Joe Schoenherr is a born-and-raised Madisonian. He grew up on the near west side near Edgewood, and got his first job washing dishes at Pasqual’s on Monroe Street when he was a teenager. Outside of his service in the Marine Corps, and a stretch of landscaping work during the height of the COVID-19 pandemic, he has worked in kitchens his entire adult life. He is a classic journeyman cook, working in such restaurants as Cafe Costa Rica, Sujeo, Samba Brazilian Grill, The Bayou, Crescent City Grill and Jolly Bob’s — a job he “quit five times and got fired [from] twice.” He is affable and empathetic, and would be an excellent person to sit down for a beer with after a long shift. Currently, he works at Breese Stevens and The Sylvee cooking for their VIP & backstage hospitality programs, and he has a couple of shifts a week at Ahan on Winnebago Street. He talked with me on a break from prepping for a Forward Madison game.
What is a typical day like for you when you work a game at Breese Stevens?
I’ll get there at 9 or 10 in the morning. We’ll start bringing in all of our food that we prepped, and start bringing it to the outside kitchen, which is all the way across the field in the back. So if I forget anything, I have to go over 100 meters that way, and then 100 meters back. Every single time you forget something. I’ve done like 16-18 miles walking in a day. During the day, you can’t go on the field, because they have to groom it. And there are a limited number of carts. So basically, we’ll bring everything over on a cart until the beer guys have to use it.
Then we start getting the equipment clean. Because it’s an outdoor kitchen so you have to scrub it top to bottom. Then you have to make sure all the equipment turns on because people at events will unplug some of our stuff or not bring back our [extension cords] so then you have to go and find them and make sure that all the breakers are working.
Then you start heating up everything — we have warmers out there — and when that’s going on we’ll start setting up the areas, stocking napkins, making sure that you have enough for the whole game. Then you have the pregame— there’s like 350 in the pregame tent. While we’re getting that going, then we have to set up for our suites, our Forward Club and the premier suites.
It’s constantly a puzzle. I do round robins around the field all day, making sure that things are where they’re supposed to be, things taste right, that the warmers are working. If we’re gonna run out of something I run back to the main kitchen and make it real quick, or make something similar on the fly. Around five o’clock starts becoming crunch time. It’s just like the military, like triage going on.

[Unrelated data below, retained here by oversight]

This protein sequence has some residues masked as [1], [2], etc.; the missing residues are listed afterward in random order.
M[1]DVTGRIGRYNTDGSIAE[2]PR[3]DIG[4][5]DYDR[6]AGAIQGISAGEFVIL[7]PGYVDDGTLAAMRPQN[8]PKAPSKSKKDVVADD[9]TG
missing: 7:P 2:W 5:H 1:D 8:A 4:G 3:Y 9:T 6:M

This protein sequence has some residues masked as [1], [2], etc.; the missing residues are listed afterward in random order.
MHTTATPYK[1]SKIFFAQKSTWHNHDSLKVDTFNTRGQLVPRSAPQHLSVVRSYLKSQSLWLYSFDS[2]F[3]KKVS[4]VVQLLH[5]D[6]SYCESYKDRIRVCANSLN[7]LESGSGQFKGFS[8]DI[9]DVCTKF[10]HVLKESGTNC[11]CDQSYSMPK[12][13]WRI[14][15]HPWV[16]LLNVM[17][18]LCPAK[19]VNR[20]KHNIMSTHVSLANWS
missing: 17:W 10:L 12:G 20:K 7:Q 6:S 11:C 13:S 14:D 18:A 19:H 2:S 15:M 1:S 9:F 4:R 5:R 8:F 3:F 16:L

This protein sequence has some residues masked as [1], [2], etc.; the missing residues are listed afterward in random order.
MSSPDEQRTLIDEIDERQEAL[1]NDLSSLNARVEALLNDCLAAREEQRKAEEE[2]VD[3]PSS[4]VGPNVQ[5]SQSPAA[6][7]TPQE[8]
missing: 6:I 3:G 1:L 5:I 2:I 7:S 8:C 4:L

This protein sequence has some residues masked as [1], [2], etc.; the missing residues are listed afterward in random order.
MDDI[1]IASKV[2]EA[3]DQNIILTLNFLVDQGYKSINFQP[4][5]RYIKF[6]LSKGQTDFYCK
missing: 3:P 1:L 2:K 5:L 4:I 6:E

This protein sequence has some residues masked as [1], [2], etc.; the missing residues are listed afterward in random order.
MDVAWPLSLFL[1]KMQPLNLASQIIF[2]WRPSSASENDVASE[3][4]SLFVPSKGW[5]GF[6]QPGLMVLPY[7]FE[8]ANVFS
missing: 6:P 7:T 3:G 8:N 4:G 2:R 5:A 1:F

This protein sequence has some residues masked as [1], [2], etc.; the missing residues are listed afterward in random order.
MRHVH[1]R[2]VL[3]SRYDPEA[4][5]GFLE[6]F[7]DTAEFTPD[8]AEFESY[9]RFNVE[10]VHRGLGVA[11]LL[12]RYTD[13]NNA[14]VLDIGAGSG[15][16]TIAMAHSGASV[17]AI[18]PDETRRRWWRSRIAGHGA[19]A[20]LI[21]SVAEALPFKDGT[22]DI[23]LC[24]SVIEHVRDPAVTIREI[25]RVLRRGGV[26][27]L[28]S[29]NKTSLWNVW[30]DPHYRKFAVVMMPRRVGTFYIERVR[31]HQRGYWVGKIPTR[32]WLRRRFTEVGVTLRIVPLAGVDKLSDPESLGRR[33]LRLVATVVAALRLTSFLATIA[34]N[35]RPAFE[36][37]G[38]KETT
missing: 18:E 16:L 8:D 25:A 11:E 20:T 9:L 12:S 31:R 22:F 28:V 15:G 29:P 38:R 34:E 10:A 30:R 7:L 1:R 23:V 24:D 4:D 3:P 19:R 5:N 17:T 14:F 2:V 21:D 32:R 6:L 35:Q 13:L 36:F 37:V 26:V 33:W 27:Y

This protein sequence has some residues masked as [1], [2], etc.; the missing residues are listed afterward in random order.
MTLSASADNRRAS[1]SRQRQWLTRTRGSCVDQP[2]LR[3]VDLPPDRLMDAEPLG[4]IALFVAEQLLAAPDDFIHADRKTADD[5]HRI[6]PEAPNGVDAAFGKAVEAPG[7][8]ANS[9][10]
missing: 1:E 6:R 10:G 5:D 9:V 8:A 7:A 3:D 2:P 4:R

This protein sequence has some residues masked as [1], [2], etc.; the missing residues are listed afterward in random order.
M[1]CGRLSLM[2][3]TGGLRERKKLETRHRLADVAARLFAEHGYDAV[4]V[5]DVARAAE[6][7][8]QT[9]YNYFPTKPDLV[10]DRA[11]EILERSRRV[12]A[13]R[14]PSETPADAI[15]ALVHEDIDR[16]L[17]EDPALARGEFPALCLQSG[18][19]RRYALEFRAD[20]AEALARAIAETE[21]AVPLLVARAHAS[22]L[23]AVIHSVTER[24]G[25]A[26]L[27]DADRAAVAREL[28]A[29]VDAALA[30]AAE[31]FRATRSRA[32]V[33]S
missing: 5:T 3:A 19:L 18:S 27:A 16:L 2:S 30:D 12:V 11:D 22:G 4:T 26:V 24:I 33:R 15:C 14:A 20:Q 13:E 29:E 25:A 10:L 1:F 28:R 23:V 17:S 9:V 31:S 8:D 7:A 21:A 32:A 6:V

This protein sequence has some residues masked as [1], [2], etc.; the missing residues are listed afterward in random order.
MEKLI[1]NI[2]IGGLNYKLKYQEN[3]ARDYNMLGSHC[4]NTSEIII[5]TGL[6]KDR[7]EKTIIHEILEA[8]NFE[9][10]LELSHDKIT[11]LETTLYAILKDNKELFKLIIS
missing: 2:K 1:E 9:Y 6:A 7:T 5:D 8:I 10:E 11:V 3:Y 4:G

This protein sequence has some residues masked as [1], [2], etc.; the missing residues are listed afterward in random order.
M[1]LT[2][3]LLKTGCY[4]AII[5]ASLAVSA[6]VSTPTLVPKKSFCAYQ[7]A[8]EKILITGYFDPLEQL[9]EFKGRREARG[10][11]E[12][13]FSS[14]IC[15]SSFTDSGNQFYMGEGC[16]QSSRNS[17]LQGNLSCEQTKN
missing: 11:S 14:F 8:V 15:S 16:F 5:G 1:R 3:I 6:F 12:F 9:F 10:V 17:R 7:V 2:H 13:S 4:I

How did you start working at Breese Stevens?
I started working with my buddy Tristan, who was the kitchen manager for the Mallards. I’d help him out doing that. He’d have events where he [would say] “I need eight cooks.” So then I’d go and find him eight cooks. Since I worked in enough restaurants, I’d go in the back of restaurants with a pen and paper and say “Hey, I need cooks on this date. As many as I can get. But it can’t interfere with any of your shifts here. No, I will not take you during your shifts. But I will pay you handsomely.” Once, at Epic, we did steak and lobster for 12,000 people. We had 40 6-foot coal burning grills in rows and we set it up like platoons.
What has kept you cooking for so long?
I like being active, and I’m good under pressure. I was in the Marine Corps and I was always in sports, like wrestling and soccer at high levels. I like pressure.
I also love food. I live through my stomach. I travel. I have been taking little vacations here and there. Just keeping a room here [in Madison] and going somewhere for a couple of months, or going to another country and trying food. I’m hopefully going to Singapore next year. My friend lives there. I’ve been to Singapore a number of times — the food scene is insane.
What lessons has your career in the kitchen taught you?
You gotta teach people up because they’re gonna be the next ones up, or you have to teach them to make your life easier. And don’t burn bridges. Because Madison is so small that if you burn a bridge that one can bite you in the ass.
I tell every young cook, act like every meal you’re cooking is for your mom. If you wouldn’t serve it to your loved ones, then don’t serve it to people who are spending their hard-earned money.